Some say age is just a number, but others are living proof this much is true. Elderly people have accomplished some incredible things over the years.
If we’re talking Biblical times, Sarah was over 90 years old when she gave birth to Isaac. Abraham was over 100.
Imagine being 100 years old and becoming a parent for the first time. I can’t even imagine what this couple must have felt.
Many of us have lost great-grandparents, grandparents and even parents who never lived to see 70 years, let alone 80, 90 or 100.
Then again, 100 isn’t what it used to be. Or is it? I guess it all really depends on who you are. One woman has defied all odds by becoming the oldest person to break a certain world record.
Irene O’Shea is 102… and 194 days old. The Australia native took her first skydive when she turned 100 years of age in 2016. But that wasn’t enough for the risk-taker.
Since celebrating the centennial milestone, O’Shea decided to make her plunge an annual event, according to SA Skydiving.
Now she’s become the oldest person ever to skydive, having beaten the last record breaker, 101-year-old Bryson William Verdun Hayes, a D-day veteran who was crowned champ in 2017, The Guardian reported.
O’Shea’s annual thrill ride is more than just fun and games, though. The 102-year-old is jumping from a plane for a good cause. A cause that holds a very personal meaning to her.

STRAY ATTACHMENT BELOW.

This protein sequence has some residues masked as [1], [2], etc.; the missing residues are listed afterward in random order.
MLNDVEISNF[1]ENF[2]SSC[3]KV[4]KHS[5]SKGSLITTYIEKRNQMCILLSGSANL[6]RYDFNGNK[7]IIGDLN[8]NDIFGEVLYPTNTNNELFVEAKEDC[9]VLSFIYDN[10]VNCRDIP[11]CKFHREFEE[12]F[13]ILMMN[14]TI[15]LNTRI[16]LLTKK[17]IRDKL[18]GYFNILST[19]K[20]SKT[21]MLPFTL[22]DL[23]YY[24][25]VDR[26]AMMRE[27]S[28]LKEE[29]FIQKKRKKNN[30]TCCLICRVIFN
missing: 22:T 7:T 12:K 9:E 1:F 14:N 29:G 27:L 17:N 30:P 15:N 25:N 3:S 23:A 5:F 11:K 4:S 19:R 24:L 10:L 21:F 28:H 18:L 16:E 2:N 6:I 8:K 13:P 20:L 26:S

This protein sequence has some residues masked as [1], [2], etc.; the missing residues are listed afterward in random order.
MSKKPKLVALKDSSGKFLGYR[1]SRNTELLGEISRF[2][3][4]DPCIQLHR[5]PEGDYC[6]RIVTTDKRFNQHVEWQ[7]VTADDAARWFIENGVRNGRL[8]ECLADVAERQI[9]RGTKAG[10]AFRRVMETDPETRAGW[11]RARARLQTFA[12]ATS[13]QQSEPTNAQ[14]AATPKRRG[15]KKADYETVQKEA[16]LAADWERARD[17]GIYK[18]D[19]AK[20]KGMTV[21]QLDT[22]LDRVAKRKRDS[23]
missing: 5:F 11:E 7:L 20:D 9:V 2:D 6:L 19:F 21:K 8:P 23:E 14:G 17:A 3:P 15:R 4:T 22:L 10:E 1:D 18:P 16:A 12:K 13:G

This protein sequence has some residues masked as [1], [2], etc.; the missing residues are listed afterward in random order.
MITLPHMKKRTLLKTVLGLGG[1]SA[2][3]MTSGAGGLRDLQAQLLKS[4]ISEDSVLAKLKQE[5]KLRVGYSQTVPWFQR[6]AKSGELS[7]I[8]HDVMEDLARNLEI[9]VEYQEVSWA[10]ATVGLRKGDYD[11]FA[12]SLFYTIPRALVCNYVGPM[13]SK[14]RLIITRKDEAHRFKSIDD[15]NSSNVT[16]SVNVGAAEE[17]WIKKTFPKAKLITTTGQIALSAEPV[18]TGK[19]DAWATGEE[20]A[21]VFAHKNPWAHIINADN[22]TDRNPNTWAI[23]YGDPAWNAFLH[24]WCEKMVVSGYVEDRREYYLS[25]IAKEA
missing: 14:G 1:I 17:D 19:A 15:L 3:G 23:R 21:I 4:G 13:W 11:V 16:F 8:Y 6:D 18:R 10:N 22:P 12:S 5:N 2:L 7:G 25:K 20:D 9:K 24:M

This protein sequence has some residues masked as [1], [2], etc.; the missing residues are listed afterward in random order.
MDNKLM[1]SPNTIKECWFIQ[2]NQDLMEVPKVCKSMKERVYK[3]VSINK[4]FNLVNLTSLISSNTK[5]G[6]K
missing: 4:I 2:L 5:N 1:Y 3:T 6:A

“Irene became the oldest skydiver in the World, raising awareness and money for MND South Australia,” SA Skydiving shared on Facebook.
Her cause has a heart behind it. Sadly, O’Shea’s daughter died of MND (Motor Neurone Disease) 10 years ago. It’s a heartbreaking thing to outlive one’s children.
“An incredible woman, achieving incredible things,” SA Skydiving wrote. Indeed. We applaud this woman’s spunk and efforts to raise funds for a good cause.
O’Shea took her latest 14,000-foot dive with instructor Jed Smith. Smith has over 10 years and 3,700 skydives under his belt, according to SA Skydiving.
The pair landed smoothly and O’Shea was greeted by her loved ones on the ground. A GoFundMe campaign hopes to raise $10,000 for MNDSA.
To learn more about O’Shea and her cause, you can visit the campaign’s page or check out MNDSA’s website.
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